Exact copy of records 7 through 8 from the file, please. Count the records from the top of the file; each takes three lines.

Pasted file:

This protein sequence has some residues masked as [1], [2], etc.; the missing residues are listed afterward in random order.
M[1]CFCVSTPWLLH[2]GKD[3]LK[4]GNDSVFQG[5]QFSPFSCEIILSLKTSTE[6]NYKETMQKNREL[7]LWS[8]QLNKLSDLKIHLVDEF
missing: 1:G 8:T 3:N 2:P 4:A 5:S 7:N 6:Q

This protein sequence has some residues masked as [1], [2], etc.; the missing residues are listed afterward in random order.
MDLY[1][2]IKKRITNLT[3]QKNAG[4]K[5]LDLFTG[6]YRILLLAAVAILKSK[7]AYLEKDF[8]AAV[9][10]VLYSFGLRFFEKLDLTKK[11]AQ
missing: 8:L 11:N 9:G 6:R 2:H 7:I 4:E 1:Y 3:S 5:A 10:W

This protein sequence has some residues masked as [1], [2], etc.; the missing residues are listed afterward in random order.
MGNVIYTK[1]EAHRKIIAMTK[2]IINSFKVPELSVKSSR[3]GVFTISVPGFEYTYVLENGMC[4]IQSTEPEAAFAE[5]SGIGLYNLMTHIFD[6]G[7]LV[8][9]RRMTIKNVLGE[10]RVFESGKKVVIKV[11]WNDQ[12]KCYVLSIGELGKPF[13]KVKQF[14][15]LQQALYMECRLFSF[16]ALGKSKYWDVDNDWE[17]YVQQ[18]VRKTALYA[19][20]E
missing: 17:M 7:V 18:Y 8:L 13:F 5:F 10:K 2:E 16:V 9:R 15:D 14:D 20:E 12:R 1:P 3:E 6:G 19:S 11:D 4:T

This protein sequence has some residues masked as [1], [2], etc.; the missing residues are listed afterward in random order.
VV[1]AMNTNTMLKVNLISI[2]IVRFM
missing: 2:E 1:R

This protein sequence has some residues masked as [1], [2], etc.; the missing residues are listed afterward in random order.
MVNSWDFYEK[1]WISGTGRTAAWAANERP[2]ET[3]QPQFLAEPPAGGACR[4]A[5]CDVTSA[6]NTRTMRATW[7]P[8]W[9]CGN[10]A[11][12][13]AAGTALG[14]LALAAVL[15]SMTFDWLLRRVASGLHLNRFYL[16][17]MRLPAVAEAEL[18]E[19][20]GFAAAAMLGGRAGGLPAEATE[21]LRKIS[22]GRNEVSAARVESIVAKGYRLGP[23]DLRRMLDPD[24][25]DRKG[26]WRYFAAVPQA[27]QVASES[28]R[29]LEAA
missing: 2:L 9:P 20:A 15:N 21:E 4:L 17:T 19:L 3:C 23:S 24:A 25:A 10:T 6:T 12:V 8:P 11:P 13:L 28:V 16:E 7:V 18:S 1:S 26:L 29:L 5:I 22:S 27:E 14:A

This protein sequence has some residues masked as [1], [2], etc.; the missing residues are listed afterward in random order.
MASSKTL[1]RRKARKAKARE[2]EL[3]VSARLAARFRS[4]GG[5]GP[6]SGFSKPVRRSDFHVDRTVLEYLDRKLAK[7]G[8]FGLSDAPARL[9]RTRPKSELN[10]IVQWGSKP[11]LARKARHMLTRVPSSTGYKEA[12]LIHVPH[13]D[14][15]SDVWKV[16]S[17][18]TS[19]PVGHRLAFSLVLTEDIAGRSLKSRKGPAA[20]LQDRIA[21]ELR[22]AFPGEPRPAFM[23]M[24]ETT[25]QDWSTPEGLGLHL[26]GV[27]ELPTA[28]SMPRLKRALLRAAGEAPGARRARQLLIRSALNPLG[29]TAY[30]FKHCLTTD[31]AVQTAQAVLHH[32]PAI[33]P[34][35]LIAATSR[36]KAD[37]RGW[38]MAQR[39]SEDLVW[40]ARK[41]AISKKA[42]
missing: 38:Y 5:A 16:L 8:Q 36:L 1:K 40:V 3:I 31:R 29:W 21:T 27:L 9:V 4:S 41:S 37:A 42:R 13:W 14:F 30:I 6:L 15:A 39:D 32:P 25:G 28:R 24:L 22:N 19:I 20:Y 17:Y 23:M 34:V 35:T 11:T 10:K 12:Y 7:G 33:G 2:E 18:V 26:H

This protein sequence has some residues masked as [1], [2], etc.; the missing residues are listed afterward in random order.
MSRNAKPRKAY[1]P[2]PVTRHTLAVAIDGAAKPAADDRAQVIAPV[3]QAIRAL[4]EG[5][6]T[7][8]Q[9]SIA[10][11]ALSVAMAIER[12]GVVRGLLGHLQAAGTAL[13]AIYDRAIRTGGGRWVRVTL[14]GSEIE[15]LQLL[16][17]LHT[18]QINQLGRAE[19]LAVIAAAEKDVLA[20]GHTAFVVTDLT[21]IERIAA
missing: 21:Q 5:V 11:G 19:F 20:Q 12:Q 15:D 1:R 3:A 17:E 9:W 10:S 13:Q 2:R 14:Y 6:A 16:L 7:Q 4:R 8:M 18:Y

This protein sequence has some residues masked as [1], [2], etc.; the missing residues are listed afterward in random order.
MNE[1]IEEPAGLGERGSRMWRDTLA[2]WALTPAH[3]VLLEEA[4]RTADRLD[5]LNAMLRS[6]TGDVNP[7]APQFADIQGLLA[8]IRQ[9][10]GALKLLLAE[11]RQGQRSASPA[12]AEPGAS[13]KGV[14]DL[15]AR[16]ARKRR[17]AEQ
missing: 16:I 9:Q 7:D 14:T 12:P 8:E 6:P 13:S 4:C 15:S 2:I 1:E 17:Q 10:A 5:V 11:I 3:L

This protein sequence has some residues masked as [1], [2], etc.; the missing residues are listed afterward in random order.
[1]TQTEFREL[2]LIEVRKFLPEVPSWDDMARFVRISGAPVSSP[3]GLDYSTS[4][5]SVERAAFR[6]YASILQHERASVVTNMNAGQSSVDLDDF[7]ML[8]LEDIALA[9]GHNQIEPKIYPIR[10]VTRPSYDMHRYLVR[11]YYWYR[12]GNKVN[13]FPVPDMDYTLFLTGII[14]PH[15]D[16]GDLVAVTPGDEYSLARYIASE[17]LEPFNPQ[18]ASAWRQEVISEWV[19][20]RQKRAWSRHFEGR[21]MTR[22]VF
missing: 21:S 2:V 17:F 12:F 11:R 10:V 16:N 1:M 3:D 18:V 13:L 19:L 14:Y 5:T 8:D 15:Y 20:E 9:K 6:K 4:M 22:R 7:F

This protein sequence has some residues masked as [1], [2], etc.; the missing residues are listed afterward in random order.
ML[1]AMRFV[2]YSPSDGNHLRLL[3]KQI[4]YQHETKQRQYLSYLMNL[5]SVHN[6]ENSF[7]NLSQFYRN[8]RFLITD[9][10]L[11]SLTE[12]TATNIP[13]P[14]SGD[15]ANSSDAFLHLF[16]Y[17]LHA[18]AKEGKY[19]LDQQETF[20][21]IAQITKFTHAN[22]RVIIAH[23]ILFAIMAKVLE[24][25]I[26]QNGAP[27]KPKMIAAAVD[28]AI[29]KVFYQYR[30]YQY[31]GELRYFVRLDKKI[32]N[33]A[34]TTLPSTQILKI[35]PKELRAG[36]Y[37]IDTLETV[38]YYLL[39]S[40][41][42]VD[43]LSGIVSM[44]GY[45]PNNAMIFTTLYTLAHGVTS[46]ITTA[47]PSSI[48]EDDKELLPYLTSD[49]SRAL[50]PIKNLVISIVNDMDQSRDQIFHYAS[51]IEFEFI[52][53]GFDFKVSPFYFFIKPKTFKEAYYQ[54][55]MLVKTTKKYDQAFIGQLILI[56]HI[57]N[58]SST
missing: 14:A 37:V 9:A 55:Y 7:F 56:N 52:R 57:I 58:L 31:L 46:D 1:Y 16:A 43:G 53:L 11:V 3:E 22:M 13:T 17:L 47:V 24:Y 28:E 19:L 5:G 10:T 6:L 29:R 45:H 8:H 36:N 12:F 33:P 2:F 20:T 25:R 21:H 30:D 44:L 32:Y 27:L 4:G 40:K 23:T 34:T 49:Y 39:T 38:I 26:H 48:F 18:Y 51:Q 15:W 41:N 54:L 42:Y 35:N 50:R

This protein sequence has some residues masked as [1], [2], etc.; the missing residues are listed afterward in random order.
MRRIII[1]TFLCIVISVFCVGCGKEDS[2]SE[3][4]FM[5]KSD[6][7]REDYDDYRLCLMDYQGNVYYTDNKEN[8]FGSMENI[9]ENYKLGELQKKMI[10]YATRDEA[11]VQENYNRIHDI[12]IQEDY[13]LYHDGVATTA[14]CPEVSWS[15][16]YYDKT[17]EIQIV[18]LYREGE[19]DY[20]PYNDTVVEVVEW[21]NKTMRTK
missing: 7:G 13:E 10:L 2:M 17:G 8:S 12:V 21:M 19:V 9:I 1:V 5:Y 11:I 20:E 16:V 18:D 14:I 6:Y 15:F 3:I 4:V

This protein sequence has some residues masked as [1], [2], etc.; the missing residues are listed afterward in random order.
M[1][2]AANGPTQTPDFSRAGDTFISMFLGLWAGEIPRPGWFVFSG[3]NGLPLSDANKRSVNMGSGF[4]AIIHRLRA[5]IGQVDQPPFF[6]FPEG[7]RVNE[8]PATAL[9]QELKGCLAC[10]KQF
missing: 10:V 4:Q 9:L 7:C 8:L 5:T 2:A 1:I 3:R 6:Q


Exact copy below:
This protein sequence has some residues masked as [1], [2], etc.; the missing residues are listed afterward in random order.
MSRNAKPRKAY[1]P[2]PVTRHTLAVAIDGAAKPAADDRAQVIAPV[3]QAIRAL[4]EG[5][6]T[7][8]Q[9]SIA[10][11]ALSVAMAIER[12]GVVRGLLGHLQAAGTAL[13]AIYDRAIRTGGGRWVRVTL[14]GSEIE[15]LQLL[16][17]LHT[18]QINQLGRAE[19]LAVIAAAEKDVLA[20]GHTAFVVTDLT[21]IERIAA
missing: 21:Q 5:V 11:G 19:F 20:Q 12:Q 15:D 1:R 3:A 17:E 9:W 10:S 13:Q 2:R 14:Y 6:A 16:L 7:Q 4:R 8:M 18:Y

This protein sequence has some residues masked as [1], [2], etc.; the missing residues are listed afterward in random order.
MNE[1]IEEPAGLGERGSRMWRDTLA[2]WALTPAH[3]VLLEEA[4]RTADRLD[5]LNAMLRS[6]TGDVNP[7]APQFADIQGLLA[8]IRQ[9][10]GALKLLLAE[11]RQGQRSASPA[12]AEPGAS[13]KGV[14]DL[15]AR[16]ARKRR[17]AEQ
missing: 16:I 9:Q 7:D 14:T 12:P 8:E 6:P 13:S 4:C 15:S 2:I 1:E 17:Q 10:A 5:V 11:I 3:L